Not long after Ruth (Rooney Mara) tells Bob (Casey Affleck) that she is pregnant, they commit armed robbery with another accomplice in a small town in Texas Hill Country. Several days later, the three are in a firefight with the police. Their third man is shot dead and Ruth shoots and wounds Officer Patrick Wheeler (Ben Foster). After they surrender, Bob admits that he was the one that had shot Officer Wheeler, and receives a long-term prison sentence in return. Some years later, Bob has escaped prison and is bent on reuniting with Ruth and finally meeting his daughter, Sylvie. Except the reunion will not be as easy as walking through the door; the police and rogue bounty hunters are waiting patiently for Bob’s return. The moment where Bob and Ruth are finally arrested, they kiss passionately with their hands cuffed behind their back as they are led to the police cruisers.

We have seen outlaws in love before in Badlands and Sugarland Express (both 1974 films), as well as Natural Born Killers in the 1990s. Of course we cannot forget Bonnie and Clyde, the film that announced the New Hollywood with violence portrayed like never before, and deliberate cinematography that expressed the gritty nature of the Depression through the Silent Generation’s lens, but delivered to the Baby Boomers.

The theme of outlaws in love is not just an American Cinema staple, it is deeply ingrained in America’s backbone. Many of the most vicious killers in America were lovers, and each of the classic films listed above were all based on true events and people. Not so with Ain’t Them Bodies Saints, which is written and directed by David Lowery in his sophomore effort as director, although his experience extends to editing the recent Yet, Ain’t Them Bodies Saints is far from being an uninspired homage to the New Hollywood. Lowery has crafted a narrative with a timeless Americana plot and setting revolving around love, irony, and Texan drawls. Like a captivating novel, the film exposes the beauty and brutality of irony as the relationship between Ruth and Patrick blossoms and as Bob ventures closer. Patrick and much of the other townsfolk have taken the assumption that Ruth was duped into being involved with Bob’s transgressions. These assumptions have allowed Ruth to enjoy single-motherhood in a quaint home raising Sylvie.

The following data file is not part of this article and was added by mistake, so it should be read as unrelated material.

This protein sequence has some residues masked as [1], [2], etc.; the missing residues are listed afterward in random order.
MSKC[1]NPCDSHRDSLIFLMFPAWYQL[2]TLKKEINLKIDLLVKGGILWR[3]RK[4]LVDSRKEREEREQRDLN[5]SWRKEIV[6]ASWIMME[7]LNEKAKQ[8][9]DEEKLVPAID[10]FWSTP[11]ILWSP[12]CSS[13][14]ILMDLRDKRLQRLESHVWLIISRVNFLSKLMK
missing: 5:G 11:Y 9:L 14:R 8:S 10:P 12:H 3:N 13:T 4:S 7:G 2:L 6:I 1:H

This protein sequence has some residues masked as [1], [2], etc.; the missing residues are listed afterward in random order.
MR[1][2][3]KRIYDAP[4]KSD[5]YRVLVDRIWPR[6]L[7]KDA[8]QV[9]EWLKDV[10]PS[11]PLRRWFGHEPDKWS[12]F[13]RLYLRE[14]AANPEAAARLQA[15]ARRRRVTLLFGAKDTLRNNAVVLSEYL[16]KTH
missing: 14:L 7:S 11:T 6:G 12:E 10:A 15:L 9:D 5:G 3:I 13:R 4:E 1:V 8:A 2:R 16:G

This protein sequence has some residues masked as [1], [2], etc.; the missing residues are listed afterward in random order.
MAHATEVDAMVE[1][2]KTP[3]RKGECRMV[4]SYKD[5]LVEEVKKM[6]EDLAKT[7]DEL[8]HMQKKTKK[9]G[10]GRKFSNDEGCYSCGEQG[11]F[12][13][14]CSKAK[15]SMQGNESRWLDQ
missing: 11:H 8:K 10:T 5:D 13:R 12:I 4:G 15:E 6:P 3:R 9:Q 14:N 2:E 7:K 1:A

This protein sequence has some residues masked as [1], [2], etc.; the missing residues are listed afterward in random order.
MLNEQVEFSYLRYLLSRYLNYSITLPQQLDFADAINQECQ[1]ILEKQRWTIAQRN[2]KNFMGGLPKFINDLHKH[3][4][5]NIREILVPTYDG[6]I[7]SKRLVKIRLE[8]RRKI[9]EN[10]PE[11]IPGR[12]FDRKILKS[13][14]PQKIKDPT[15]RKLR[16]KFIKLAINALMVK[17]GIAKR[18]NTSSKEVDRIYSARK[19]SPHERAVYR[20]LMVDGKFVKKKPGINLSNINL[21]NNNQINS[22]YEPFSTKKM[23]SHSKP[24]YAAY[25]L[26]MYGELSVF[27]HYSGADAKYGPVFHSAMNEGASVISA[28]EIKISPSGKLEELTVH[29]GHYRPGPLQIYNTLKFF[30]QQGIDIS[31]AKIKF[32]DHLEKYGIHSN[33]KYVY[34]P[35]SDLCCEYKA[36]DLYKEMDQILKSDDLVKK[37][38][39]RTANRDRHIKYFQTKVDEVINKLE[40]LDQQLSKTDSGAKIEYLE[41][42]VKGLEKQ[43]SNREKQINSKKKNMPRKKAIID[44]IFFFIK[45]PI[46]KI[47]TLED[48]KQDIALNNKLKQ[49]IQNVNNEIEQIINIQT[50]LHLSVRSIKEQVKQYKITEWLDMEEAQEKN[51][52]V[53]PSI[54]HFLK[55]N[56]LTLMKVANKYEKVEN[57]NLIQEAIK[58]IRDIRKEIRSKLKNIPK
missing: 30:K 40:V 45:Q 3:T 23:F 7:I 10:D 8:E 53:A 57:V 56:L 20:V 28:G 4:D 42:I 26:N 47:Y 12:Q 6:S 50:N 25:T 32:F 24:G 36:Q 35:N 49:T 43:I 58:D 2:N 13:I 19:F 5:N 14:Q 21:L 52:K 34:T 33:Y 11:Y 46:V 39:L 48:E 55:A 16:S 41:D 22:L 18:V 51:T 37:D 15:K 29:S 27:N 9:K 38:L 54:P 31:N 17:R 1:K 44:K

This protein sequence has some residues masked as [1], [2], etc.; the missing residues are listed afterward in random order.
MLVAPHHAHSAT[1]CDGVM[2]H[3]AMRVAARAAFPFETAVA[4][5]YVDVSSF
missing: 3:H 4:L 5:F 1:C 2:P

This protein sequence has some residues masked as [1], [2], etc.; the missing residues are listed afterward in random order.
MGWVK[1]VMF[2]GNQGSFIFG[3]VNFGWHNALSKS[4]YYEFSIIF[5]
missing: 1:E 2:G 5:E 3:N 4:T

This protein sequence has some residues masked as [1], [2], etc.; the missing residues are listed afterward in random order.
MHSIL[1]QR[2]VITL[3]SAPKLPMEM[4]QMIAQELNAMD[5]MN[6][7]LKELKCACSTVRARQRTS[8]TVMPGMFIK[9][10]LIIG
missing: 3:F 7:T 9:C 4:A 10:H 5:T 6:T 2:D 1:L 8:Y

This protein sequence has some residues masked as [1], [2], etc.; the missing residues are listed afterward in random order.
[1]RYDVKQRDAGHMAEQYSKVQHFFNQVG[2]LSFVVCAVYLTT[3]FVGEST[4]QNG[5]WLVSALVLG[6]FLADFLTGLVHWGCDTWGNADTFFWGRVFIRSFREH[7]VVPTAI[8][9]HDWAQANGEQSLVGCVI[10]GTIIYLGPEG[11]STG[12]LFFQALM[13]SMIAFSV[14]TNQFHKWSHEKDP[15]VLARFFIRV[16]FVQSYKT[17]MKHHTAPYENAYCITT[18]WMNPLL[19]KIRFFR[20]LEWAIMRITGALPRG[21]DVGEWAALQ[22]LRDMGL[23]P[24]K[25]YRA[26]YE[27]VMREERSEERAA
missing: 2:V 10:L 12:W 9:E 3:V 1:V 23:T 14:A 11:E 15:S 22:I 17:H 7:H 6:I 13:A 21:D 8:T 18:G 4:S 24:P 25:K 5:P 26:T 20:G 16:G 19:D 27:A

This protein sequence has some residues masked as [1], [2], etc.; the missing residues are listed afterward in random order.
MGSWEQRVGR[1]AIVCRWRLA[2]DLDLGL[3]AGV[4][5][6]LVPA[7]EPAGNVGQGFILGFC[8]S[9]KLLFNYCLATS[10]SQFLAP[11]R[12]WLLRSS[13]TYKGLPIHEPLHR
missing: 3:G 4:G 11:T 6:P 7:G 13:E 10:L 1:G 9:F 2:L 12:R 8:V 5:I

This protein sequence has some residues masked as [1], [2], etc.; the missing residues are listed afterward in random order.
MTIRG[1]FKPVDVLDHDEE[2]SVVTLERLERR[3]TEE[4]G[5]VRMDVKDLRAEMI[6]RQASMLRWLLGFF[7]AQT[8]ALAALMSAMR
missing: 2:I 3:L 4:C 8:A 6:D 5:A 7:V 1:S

While the film utilizes Southern imagery and vernacular, the performances are subtle, but the compelling writing and plot is what allows the performers to shine. Rooney Mara explores her character with a remorseful sense, prompting her to maintain a salt of the earth aura as she raises her child alone. Affleck grasps the silent wanderer, walking a careful line where he is indebted to friends and family who shelter him for brief periods. Foster, who bears a thick mustache rendering him nearly unrecognizable, is the standout actor, committed to his role in each scene.

One of the most memorable aspects of Ain’t Them Bodies Saints is the blistering gun shots that test the theater’s speaker system. We hear these shots early in the film with the inciting gun fight, but when all is said and done, the film is relatively quiet. Its pacing is fairly quick, even if some scenes are laid before us with tension and pressure.